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- Paolo Ghirardato, Fabio Maccheroni, Massimo Marinacci
- J. Economic Theory
- 2004

We dedicate this paper—an extended version of which was previously circulated with the title ''Ambiguity from the Differential Viewpoint''—to Erio Castagnoli on the occasion of his 60th birthday. Abstract The objective of this paper is to show how ambiguity, and a decision maker (DM)'s response to it, can be modelled formally in the context of a general… (More)

- Peter Klibano, Massimo Marinacci, Sujoy Mukerji
- 2002

for their hospitality during the visits when part of the research was completed. Mukerji gratefully acknowledges
nan-cial support from the ESRC Research Fellowship Award award R000 27 1065, and Marinacci gratefully acknowledges the
nancial support of MIUR. Abstract We propose and axiomatize a model of preferences over acts such that the decision maker… (More)

We characterize in the Anscombe Aumann framework the preferences for which there are a utility function u on outcomes and an ambiguity index c on the set of probabilities on the states of the world such that, for all acts f and g, f % g , min p Z u (f) dp + c (p) min p Z u (g) dp + c (p) : The function u represents the decision maker's risk attitudes, while… (More)

- Paolo Ghirardato, Massimo Marinacci
- TARK
- 1998

The theory of subjective expected utility has been recently extended to allow ambiguity to matter for choice. We propose a notion of absolute ambiguity aversion by building on a notion of comparative ambiguity aversion. We characterize it for a preference model which encompasses some of the most popular models in the literature. We next build on these ideas… (More)

We provide a simple behavioral definition of 'subjective mixture' of acts for a large class of (not necessarily expected-utility) preferences. Subjective mixtures enjoy the same algebraic properties as the 'objective mixtures' used to great advantage in the decision setting introduced by Anscombe and Aumann (1963). This makes it possible to formulate… (More)

A decision maker is characterized by two binary relations. The first reflects decisions that are rational in an " objective " sense: the decision maker can convince others that she is right in making them. The second relation models decisions that are rational in a " subjective " sense: the decision maker cannot be convinced that she is wrong in making… (More)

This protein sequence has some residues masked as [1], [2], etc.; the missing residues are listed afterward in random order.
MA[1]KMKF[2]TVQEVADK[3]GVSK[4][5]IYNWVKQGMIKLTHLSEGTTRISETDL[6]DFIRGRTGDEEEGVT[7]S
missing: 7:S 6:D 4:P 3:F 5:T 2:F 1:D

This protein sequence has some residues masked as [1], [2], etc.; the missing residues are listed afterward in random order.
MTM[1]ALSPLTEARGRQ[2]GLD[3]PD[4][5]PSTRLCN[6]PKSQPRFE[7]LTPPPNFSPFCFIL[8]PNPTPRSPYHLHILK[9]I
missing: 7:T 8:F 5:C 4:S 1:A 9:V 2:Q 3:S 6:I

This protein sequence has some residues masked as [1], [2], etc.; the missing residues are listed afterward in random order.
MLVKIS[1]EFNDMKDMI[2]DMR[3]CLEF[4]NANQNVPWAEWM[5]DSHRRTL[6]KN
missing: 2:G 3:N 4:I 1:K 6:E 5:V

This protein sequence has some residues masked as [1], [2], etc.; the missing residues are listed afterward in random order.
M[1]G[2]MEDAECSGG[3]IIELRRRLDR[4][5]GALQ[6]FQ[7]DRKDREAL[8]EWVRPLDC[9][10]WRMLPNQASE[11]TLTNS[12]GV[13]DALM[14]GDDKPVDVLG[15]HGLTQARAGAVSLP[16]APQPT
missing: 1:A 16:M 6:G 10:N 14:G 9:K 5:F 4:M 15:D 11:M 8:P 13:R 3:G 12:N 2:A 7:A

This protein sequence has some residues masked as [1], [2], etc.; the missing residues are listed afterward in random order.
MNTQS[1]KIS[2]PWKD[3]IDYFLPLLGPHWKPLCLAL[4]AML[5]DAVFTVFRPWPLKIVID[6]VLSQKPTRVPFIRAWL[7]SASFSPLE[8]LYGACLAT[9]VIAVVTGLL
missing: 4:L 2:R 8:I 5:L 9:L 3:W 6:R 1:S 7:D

- EDDIE DEKEL, BARTON L. LIPMAN, +5 authors Jacob Sagi
- 2007

Dekel, Lipman and Rustichini (2001) (henceforth DLR) axiomatically characterized three representations of preferences that allow for a desire for flexibility and/or commitment. In one of these representations (ordinal expected utility), the independence axiom is stated in a weaker form than is necessary to obtain the representation; in another (additive… (More)

- Simone Cerreia-Vioglio, Fabio Maccheroni, Massimo Marinacci, Luigi Montrucchio
- J. Economic Theory
- 2011

which they thank for their hospitality. opinions expressed here are those of the authors and not those of the Fondazione Collegio Carlo Alberto. Abstract We study uncertainty averse preferences, that is, complete and transitive preferences that are convex and monotone. We establish a representation result, which is at same time general and rich in… (More)

- Marciano Siniscalchi, Eddie Dekel, +5 authors Massimo Marinacci
- 2007

This paper analyzes a model of decision under ambiguity, deemed vector expected utility or VEU. According to the proposed model, an act f : Ω → X is evaluated via the functional V (f) = Ω u • f dp + A Ω u • f dm , where u : X → is a von Neumann-Morgenstern utility function, p is a baseline probability measure, Ω u • f dm is a adjustment vector of finite or… (More)

- Paolo Ghirardato, Massimo Marinacci
- Math. Oper. Res.
- 2001

We introduce a general model of static choice under uncertainty, arguably the weakest model achieving a separation of cardinal utility and a unique representation of beliefs. Most of the nonex-pected utility models existing in the literature are special cases of it. Such separation is motivated by the view that tastes are constant, whereas beliefs change… (More)